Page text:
“This word occurs in the same sense in the Privy Purse Expenses of Henry VIII. in 1532. “For xxv dousing skynns of fine pawmpelion, lx li;” and in the account book of Lord Burghley, among the apparel bought for Anne of Cleves, was “A gown of black wrought vellett, furred with pawpillon, viij li.” The price of those skins in 1503 and 1530 was nearly the same. The word does not occur in any glossary, and the Editor conjectures, from the name, that they were skins brought from Pampellone, a town in the department of Tarn, twelve miles from Alby, but Mr. Gage suggests that Pampeluna fur is meant.”
The only reference to pawmpelion on line was a link to the online version of this text.

Purfle The note on pp 217-218 explains a purfle as

“A kind of border, hem, or rather, trimming of gowns. Palsgrave, in 1530, translates “Purfyll a hemme of a gowne” by “bort.” In the 37th Edw. III. Esquires and gentles below the rank of knights who had not lands of the value of 100l. a-year, and their wives, daughters, and children were forbidden to wear “ascun revers ou purfil.” - Rot. Parl. ii. 278, 281. Chaucer, speaking of the Monk, says, “I saw his sleves purfiled at the hond,/With gris and that the finest of the lond.” Eleanor Lady Walsyngham bequeathed her daughter “a purfle of sable” in 1506. Purfle, in p. 83, is used as a verb, and there means to embroider, crule being twisted yarn. In the inventory of the effects of Sir John Fastolfe is “j gowne of blewe felwett upon felwet longe furrid with martyrs and perfold of the same, slevys single.” - Archaeologia, xxi. 252."
I made some further investigations into the word purfle. Online dictionaries defined purfling as an embroidered or couched border, a border of furs, or a border of gold studs (searching on the term purfle also brought up several porn sites and I'm sure I don't want to know why).. Purfling is also a heraldic term. The Webster Dictionary of 1913 describes purfling as " To decorate with a wrought or flowered border; to embroider; to ornament with metallic threads; as, to purfle with blue and white. P. Plowman. A goodly lady clad in scarlet red, Purfled with gold and pearl of rich assay. Spenser. 2. (Her.) To ornament with a bordure of emines, furs, and the like; also, with gold studs or mountings."  Purfle is defined as "1. A hem, border., or trimming, as of embroidered work. 2. (Her.) A border of any heraldic fur." The American Heritage Dictionary of the English Language, 4th Edition, 2000 describes purfling as " To finish or decorate the border or edge of. " and "An ornamental border or edging." Finally, the Hutchinson Dictionary of Difficult Words describes purfle as "ornament edges of, especially with embroidery; n. such edge or trimming. purfling, n." There was also a reference to purfling in Pimbley's Dictionary of Heraldry:
  • Purfle - (pur'-f'l) To ornament with a bordure of ermines, etc. 
  • Purfled - (pur'-feld) Trimmed or garnished. Applied to the studs and rims of armor, being gold; as, "a leg in armor purfled or." 
  • Purflew - (pur'-flu) A border of fur shaped exactly like vair. When of one row only, it is called purflewed; when of two, counter-purflewed; when of three, vair.

Shanks The note on p 256 defines shanks as "Skins of the legs of animals".

Tippets It is with grave misgivings that I list tippets under headgear, because I have always been under the impression that tippets are dangly things attached to your sleeves above the elbow. However, Nicolas states on page 227 that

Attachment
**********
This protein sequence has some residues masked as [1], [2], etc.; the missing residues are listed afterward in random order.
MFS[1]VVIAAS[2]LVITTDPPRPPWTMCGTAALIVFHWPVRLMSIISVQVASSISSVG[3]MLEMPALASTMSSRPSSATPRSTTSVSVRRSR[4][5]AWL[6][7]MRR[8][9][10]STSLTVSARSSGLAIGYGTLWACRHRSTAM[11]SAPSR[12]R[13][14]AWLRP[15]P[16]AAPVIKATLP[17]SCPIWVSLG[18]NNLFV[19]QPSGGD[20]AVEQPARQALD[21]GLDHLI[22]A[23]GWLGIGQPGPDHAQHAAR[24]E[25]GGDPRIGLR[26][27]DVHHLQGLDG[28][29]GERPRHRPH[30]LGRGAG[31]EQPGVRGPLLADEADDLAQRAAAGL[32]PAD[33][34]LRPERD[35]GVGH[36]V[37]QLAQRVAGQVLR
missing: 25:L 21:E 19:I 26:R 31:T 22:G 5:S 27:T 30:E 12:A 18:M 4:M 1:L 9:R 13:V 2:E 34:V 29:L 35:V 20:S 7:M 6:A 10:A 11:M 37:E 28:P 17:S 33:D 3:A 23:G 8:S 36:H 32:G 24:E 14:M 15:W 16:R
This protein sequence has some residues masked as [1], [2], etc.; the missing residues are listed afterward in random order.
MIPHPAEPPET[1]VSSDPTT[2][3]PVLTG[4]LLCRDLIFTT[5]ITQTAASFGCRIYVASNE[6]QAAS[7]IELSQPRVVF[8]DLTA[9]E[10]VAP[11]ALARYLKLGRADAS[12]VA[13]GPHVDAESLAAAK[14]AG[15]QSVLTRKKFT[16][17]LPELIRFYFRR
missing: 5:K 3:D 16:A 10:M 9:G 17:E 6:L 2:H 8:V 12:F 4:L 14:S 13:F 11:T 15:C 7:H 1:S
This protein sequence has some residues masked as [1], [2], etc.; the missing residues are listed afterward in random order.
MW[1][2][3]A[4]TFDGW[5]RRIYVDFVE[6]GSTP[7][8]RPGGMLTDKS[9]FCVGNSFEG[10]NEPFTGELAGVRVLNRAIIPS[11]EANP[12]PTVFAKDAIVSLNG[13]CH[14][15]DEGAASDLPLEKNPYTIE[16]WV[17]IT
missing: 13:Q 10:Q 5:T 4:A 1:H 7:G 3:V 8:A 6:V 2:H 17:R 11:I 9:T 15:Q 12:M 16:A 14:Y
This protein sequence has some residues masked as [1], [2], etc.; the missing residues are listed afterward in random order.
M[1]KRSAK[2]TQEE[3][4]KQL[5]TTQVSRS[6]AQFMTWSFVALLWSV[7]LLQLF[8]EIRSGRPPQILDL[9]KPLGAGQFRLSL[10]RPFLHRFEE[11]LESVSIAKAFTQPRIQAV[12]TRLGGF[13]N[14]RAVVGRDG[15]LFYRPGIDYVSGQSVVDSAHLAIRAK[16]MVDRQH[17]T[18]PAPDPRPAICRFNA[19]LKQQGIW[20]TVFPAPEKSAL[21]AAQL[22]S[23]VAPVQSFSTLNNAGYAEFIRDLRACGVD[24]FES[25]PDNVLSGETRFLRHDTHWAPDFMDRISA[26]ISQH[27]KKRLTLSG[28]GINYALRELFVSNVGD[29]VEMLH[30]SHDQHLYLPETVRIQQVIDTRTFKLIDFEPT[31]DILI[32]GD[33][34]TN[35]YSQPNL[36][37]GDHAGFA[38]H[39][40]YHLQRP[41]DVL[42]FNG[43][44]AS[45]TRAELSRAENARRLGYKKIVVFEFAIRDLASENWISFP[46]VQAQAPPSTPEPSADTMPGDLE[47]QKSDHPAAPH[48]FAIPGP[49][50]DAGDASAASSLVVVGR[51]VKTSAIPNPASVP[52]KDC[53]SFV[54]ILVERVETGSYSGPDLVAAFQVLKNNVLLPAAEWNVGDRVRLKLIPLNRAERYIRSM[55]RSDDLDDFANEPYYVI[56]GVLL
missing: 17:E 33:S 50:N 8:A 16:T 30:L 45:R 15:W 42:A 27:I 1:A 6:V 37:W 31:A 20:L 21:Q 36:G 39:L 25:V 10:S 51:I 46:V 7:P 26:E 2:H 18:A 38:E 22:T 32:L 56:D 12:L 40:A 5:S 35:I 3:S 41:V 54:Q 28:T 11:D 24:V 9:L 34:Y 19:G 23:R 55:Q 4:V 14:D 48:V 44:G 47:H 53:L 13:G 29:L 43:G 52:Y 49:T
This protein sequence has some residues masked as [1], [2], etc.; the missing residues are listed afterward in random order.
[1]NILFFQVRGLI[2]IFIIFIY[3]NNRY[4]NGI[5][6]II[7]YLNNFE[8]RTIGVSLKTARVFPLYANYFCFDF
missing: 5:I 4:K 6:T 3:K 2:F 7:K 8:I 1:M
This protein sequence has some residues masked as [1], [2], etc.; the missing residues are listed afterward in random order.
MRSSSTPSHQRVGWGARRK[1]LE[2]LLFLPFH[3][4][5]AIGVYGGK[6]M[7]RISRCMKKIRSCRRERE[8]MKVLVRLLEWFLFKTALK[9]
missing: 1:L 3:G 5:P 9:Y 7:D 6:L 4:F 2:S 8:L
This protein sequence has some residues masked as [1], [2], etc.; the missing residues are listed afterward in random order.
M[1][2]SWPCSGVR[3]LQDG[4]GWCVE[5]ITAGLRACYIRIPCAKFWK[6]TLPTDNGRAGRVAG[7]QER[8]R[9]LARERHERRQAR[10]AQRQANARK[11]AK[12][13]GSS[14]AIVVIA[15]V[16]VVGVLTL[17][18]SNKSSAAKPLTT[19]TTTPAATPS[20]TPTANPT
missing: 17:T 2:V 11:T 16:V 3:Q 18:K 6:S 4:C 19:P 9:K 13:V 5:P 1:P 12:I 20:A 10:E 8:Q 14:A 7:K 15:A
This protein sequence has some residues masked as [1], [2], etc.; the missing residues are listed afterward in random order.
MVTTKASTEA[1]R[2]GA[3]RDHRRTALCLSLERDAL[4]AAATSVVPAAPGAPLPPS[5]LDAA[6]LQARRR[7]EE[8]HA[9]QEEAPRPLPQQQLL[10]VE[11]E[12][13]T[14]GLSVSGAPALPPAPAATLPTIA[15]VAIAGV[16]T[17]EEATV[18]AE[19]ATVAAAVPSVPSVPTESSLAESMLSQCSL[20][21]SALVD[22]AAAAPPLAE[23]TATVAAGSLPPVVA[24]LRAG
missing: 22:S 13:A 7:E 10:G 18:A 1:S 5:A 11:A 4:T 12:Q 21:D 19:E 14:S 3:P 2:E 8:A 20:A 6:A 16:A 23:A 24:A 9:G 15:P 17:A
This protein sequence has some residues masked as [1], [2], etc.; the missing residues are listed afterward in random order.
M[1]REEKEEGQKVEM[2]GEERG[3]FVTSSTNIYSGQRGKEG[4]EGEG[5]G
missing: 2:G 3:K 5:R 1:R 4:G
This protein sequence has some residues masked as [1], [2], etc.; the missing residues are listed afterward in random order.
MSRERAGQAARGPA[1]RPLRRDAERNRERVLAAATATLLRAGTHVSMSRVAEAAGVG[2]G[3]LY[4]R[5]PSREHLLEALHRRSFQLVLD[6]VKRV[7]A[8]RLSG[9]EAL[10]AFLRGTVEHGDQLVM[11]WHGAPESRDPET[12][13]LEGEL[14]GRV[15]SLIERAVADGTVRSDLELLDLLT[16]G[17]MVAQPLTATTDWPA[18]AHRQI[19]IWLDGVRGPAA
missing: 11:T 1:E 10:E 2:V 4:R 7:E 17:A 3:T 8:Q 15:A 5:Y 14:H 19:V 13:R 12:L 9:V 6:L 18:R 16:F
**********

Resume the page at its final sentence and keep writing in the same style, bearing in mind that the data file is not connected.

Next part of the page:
“ “The tippet appears to have been a part of dress something resembling the partelet, and worn about the neck. It varied in size and form; for it was sometimes large and long like a mantle, at other times, it was narrow and scarcely covered the top of the shoulders. Like the partelet, it was used by men as well as by women.” - Strutt’s Dresses and Habits, ii., p. 368. “The partelet,” to which Strutt compares the tippet, “answered the purpose,” he says, “of the gorget which he describes on the authority of John de Reun, a French poet of the thirteenth century, as an article which was wrapped two or three times round the neck, and then fastened with a great quantity of pins, which raised it on either side of the face so as to resemble two horns, whist it was so closely attached to the chin as to look as if it was nailed to it.” “The partelets,” he continues, “came into fashion towards the fifteenth century, and were common to both sexes. Those belonging to women were made of various stuffs of the most valuable and delicate kind. Sometimes they are described as being without sleeves, whence it may be inferred that they sometimes had them.” “The tippet worn by ladies at the time of mourning, was quite another thing: it was a long narrow stripe of cloth attached to the hood or to the sleeves of the wearer.” - Ibid., pp. 167, 368. Tippets were likewise worn round the head. “With his tippet ybounde about his hed,/ And she came after in a gite of red.” - Reve’s Tale, l.3951. which agrees with the following ordinance which is cited by Strutt, p. 323. “Be it remembered that none may weare hoodes, under the degree of an esquire of the King’s household, but only tippets of a quarter of a yard in breadth, except in time of need, and then they may wear hoodes.” Occleve, in his censure on the dress of his times, and of the “foule waste of cloth,” says that a yard of broad cloth was expended in one man’s tippet. - Ibid., p. 254. A part of the costume of a priest was also called a tippet; Palsgrave translates “Typpet for a preest” by “cornette,” and William Water, vicar of New Church, mentions in his will in 1508, his “velvet tippet.” In Do Moleon’s “Voyages Liturgiques,” a canon of St. John’s, of Lyons, is represented habited in his fur tippet. Pl. iv.”
There are other problems with this definition, such as the fact that Nicolas' favorite source, Strutt, also refers to a tippet as being like a partlet and a gorget, both things you wear around your neck. Some of his sources, like the Reeve's Tale, though, seem to back up the idea that a tippet is worn around the head. Obviously more research is required.

"Upper Bodying" I think that “upper bodying” refers to lining the upper body of the gown with a stiffer fabric. The entries about the Queen of Scots’ gown on June 14 mention canvas for the gown that is to be “upper bodied”. Some day I hope I will be able to dig up some more sources that will support my theory.